The automotive industry is undergoing huge transformation. Vehicles are changing to comply with increased regulations governing functional safety and environmental standards and to satisfy consumer preferences and expectations. Cars, once mechanical wonders, are now electronic marvels. Automakers aim to make autonomous vehicles not only viable but also safer than those operated by humans.


The applications and technologies listed below are paving the way for the future of autonomous vehicles:

  • Advanced Driver Assistance Systems (ADAS)
  • In-vehicle Infotainment (IVI)/Virtual Cockpit
  • Sensors
  • Microcontrollers
  • Power management ICs
  • Display driver ICs

Assist the driver

ADAS applications include surround view, automatic parking, collision avoidance systems, autonomous driving and lane departure warning systems with embedded vision. These applications rely on sensors to provide accurate and reliable information such as pressure, temperature, motion, images and changes in force. The microcontrollers process the data collected by the sensors and manage the vehicle. Infotainment systems include interactive touch screens that use display drivers and touchscreen controllers. Embedded non-volatile memory (NVM) IP can be used in sensors, microcontrollers and displays for code storage, trimming and parameter setting

Control power

ADAS and Infotainment systems require increased in-vehicle power consumption. Power management ICs are mainly responsible for distributing and controlling power within the vehicle as well as reducing power dissipation. NVM IP can be used in power management ICs for code storage, trimming and parameter setting

Functionally safe and reliable

Functional safety is a critical factor in the design of many automotive applications. To achieve functional safety, the risk of hazards or faults caused by error or system malfunction must be mitigated or eliminated. There are two important functional safety standards for in-vehicle electrical and electronic hardware and software components – IEC61508 and ISO 26262. The two standards set high levels of product safety and are usually mandatory for automotive products.

These standards qualitatively assess the risk of hardware and systems failures and define the necessary safety features. IEC61508 defines functional safety as three levels, from SIL1 to SIL3, with SIL3 representing the highest safety level. ISO-26262 defines functional safety as four automotive safety integrity levels (ASILs) ranging from A to D. The most stringent safety level is ASIL-D. These standards use analytical methodologies such as FMEA, FTA, FMEDA…etc., to monitor the whole design and production process. Automotive system or component manufacturers use these analytical methods to comprehensively identify the level of their product safety and apply corresponding correction mechanisms.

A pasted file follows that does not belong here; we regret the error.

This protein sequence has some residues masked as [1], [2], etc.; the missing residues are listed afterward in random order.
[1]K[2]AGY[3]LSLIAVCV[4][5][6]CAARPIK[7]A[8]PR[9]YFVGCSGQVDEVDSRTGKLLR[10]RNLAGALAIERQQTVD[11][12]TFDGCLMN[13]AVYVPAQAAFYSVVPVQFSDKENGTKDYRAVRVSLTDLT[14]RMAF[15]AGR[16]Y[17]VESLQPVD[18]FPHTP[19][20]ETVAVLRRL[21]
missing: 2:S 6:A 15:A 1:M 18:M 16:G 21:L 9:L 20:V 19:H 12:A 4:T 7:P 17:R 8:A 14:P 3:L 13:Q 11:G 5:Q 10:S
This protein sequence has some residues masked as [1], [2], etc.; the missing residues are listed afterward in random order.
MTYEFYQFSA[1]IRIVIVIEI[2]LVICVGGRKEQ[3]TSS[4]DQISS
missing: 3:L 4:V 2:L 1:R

Another key reliability standard, AEC-Q100, emphasizes the reliability of automotive ICs in the aspect of circuit design, chip fabrication, packaging and testing. The standard specifies four operating temperature grades, namely 3, 2, 1 and 0. These grades define operating ranges from -40°C to +85°C, +105°C, +125°C, and +150°C, respectively. Chip designers are required to develop products that meet these quality standards and requirements. For NVM and security IPs, HTOL (operating life) and HTDR (data retention) tests are applied to guarantee the implementation of IP is reliable in an automotive system.

ISO 26262 and IEC 61508 certifications


Security is a key concern in the development of connected smart vehicles. The risks of a third party taking control of a vehicle and accessing the driver’s personal information can be mitigated by strenghtening chip security. Security IP helps address evolving threats by providing SoC designers a random number source that can be used to create security keys for authentication and secure data transmission. NVM IP can provide secure key storage for data protection.

Explore our solutions

The demand for intelligent vehicles is propelling the growth of safe and reliable automotive SoCs. eMemory’s comprehensive NVM and security IP solutions meet the required automotive reliability (AEC-Q100) standards. The company’s NeoBit and NeoEE IP are certified for functional safety (ISO 26262 ASIL D) and (IEC 61508 SIL3) standards. eMemory’s solutions enable SoC designers to accelerate the design, integration and qualification processes so that they can focus on helping automakers turn the concept of autonomous driving into reality.

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